(An intriguing photo from Florian Reischauer’s project GRÜß GOTT — A FAIRY TALE)
My interview today is with the talented, Berlin-based photographer Florian Reischauer, whose award-winning PIECES OF BERLIN project features retro-style photos of individual Berliners along with expressions of their thoughts about life today in the German capital.

Following PIECES OF BERLIN is a great way for people interested in the city to keep up with day-to-day life there.

Without further ado, here is my interview with Florian Reischauer.

When you were growing up in Ried im Innkreis, Austria, what notions did you have about Berlin, and what informed those notions? Did you hear about the city from other people, or see movies or read books set there?

Ried im Innkreis, where I attended high-school, is a small town of 13,000 inhabitants. Back then, my sights were set on moving to Vienna after graduation. I’m too young to have an active memory of the fall of the Berlin Wall; nonetheless, that historical moment wound up attached to my thinking about Berlin in my early adulthood.

Later on, books like Sven Regener’s novel BERLIN BLUES — (the German title is HERR LEHMANN) — nourished my ever-increasing fascination with the city.

(Ed. — Sven Regener’s novel HERR LEHMANN has sold over one million copies and was the basis for the movie directed by Leander Haußmann.)

Where in Vienna did you study photography and how did you enjoy living in that city?

To discover and pursue my many interests in an urban setting felt extremely liberating!

I first lived in Vienna while completing my year of Zivildienst, civilian service.

Subsequently, I studied at an institution colloquially known as “Die Graphische.”  The school’s formal name is a real mouthful: It’s the Higher Graphical Federal Education and Research Institute. In German, it’s Die Höhere Graphische Bundes-Lehr- und Versuchsanstalt.

(Florian Reischauer)

Before you moved to Berlin, were you naturally sociable? Not everybody would be inclined to meeting and talking with new people all the time the way you do for Pieces of Berlin.

I moved to Berlin in 2007 upon completion of my studies in Vienna, which had perhaps come to seem a size too small for me. And, I simply felt I wanted change. Believe it or not, before deciding to move to Berlin, I hadn’t even ever been there. But I heard so much about the open-mindedness reigning in the city, the unpolished edges, and of course, its being a playground where you can try yourself out.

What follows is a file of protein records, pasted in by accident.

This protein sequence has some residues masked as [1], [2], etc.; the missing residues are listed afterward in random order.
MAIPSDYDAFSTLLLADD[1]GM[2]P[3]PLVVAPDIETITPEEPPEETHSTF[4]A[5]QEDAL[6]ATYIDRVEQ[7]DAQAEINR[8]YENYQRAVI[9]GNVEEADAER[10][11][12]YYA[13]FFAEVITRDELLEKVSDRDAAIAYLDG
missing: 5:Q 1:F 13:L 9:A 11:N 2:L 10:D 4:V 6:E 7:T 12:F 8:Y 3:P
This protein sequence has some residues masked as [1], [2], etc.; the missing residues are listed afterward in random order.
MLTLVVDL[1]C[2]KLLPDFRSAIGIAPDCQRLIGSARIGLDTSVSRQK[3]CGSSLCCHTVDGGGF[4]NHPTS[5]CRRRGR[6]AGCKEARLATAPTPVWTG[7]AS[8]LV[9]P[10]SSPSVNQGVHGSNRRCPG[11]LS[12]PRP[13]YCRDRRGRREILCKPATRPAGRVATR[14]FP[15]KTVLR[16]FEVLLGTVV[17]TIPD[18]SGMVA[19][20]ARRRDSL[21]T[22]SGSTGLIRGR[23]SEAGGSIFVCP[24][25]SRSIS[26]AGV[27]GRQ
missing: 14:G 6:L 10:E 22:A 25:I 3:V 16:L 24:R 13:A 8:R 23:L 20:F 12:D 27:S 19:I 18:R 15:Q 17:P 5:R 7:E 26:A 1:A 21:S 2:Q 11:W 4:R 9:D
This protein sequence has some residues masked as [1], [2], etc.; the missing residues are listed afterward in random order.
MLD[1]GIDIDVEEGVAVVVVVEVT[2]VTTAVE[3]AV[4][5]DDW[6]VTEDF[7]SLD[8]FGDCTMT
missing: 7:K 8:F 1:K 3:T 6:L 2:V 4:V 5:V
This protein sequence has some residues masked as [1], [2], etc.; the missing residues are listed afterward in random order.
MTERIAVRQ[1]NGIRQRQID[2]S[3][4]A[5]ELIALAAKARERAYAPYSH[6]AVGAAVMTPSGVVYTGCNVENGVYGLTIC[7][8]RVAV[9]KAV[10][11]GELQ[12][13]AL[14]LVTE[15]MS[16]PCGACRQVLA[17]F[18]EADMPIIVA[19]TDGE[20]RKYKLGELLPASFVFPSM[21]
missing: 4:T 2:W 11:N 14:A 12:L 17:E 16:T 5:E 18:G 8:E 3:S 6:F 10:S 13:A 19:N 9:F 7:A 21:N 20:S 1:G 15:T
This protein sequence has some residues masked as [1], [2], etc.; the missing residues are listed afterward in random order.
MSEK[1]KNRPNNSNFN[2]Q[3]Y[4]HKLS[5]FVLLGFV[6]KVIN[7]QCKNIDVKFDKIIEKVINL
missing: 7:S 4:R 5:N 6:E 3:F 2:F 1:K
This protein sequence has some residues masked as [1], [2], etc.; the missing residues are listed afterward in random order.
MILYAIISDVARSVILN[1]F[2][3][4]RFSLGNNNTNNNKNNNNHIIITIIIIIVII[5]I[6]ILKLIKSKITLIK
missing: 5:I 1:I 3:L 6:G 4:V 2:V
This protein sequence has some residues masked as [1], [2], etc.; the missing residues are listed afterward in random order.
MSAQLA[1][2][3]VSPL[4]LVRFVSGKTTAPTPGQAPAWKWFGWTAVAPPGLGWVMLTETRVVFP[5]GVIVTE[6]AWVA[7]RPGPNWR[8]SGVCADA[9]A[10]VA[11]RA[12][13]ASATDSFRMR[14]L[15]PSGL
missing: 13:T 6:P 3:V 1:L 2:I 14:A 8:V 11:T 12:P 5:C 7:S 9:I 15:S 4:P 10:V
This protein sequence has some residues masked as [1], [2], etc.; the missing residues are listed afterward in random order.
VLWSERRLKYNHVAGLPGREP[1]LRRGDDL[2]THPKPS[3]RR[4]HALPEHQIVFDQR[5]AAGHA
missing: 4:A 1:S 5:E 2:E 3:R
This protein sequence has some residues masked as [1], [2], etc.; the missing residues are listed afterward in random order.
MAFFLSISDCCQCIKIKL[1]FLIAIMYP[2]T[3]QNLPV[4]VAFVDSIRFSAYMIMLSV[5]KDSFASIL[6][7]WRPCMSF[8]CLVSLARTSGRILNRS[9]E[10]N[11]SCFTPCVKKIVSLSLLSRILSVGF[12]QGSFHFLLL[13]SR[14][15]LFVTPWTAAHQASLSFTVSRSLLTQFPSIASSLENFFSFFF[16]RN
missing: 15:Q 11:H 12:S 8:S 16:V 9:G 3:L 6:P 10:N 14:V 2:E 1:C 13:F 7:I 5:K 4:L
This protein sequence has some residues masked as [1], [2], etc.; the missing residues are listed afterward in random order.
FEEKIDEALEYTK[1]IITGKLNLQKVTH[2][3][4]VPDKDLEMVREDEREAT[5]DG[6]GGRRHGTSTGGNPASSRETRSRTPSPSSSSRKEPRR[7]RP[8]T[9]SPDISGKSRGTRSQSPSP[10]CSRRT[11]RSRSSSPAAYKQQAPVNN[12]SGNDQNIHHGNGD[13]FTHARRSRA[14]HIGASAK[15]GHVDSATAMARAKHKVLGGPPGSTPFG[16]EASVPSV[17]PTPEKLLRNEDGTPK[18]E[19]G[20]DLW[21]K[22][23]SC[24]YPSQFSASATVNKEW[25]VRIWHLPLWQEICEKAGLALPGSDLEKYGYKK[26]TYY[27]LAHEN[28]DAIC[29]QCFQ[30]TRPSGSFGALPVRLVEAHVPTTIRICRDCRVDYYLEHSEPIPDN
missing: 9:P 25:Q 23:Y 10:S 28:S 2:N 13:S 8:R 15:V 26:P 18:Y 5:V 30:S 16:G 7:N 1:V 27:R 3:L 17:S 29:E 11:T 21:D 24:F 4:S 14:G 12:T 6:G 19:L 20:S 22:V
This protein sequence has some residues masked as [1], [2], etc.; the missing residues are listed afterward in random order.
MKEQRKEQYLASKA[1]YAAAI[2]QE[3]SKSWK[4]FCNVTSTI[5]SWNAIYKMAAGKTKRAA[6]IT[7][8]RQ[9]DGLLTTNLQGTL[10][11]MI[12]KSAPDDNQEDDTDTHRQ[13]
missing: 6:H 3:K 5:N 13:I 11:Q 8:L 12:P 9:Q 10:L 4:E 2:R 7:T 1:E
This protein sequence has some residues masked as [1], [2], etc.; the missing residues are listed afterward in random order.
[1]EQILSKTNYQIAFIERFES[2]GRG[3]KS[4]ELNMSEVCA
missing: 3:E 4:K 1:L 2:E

So, I fell immediately in love with Berlin. It was perfect for me! I felt I had a new Heimat.

However, when I first moved to Berlin, I didn’t know anybody in the city. A mixture of loneliness and curiosity led to my starting the Pieces of Berlin project. As turned out, I love getting to know new people and listening to their opinions about things.

(A photo characteristic of Florian Reischauer’s PIECES OF BERLIN)

Your PUBLIC VIEWING project featured outsized, Polaroid-like photos of individuals exhibited on outside walls of buildings in Berlin. Please tell us a little about it. 

I was motivated to play with public spaces by installing distinctive, off-beat and, you could say, challenging images that provoke questions for passersby, breaking up their daily routines.  Think of these PUBLIC VIEWING photos as a non-commercial counterpoint to the everyday visual bombardment of billboard and other advertising, trying to get us to buy things or otherwise consume goods and services.

Instead, my PUBLIC VIEWING images get people to ask themselves “Why is the person in that photo staring at me? What are they trying to say?”